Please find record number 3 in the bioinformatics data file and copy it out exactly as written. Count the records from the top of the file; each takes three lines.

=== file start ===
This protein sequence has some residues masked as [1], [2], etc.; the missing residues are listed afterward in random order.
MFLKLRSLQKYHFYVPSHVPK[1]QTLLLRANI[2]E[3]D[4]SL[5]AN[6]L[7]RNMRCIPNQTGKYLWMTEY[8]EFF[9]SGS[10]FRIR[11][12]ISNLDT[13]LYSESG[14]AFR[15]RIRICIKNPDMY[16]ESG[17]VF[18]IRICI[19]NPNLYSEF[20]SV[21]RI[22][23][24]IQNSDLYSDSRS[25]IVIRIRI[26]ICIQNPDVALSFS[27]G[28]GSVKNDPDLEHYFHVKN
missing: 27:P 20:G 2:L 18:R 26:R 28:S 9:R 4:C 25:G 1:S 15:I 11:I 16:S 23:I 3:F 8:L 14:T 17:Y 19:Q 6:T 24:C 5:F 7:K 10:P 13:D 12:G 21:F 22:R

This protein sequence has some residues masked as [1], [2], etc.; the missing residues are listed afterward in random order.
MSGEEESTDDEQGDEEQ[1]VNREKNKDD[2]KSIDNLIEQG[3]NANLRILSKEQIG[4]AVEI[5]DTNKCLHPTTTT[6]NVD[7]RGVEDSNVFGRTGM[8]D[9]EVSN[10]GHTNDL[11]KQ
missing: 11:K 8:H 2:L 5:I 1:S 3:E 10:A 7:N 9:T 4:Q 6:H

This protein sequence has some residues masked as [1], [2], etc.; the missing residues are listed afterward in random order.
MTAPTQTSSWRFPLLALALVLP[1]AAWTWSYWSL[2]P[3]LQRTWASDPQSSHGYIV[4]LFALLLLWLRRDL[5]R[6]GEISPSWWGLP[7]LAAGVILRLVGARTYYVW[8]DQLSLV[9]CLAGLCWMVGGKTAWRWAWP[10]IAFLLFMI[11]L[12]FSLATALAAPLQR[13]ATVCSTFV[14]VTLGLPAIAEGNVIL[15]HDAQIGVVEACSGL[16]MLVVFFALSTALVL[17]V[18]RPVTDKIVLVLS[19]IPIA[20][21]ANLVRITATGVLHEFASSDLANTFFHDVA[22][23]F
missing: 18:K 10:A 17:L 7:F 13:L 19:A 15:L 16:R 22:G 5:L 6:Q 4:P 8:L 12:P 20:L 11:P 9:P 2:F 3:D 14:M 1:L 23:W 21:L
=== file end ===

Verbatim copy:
This protein sequence has some residues masked as [1], [2], etc.; the missing residues are listed afterward in random order.
MTAPTQTSSWRFPLLALALVLP[1]AAWTWSYWSL[2]P[3]LQRTWASDPQSSHGYIV[4]LFALLLLWLRRDL[5]R[6]GEISPSWWGLP[7]LAAGVILRLVGARTYYVW[8]DQLSLV[9]CLAGLCWMVGGKTAWRWAWP[10]IAFLLFMI[11]L[12]FSLATALAAPLQR[13]ATVCSTFV[14]VTLGLPAIAEGNVIL[15]HDAQIGVVEACSGL[16]MLVVFFALSTALVL[17]V[18]RPVTDKIVLVLS[19]IPIA[20][21]ANLVRITATGVLHEFASSDLANTFFHDVA[22][23]F
missing: 18:K 10:A 17:L 7:F 13:L 19:A 15:L 16:R 22:G 5:L 6:Q 4:P 8:L 12:P 20:L 11:P 9:P 2:F 3:D 14:M 1:L 23:W 21:L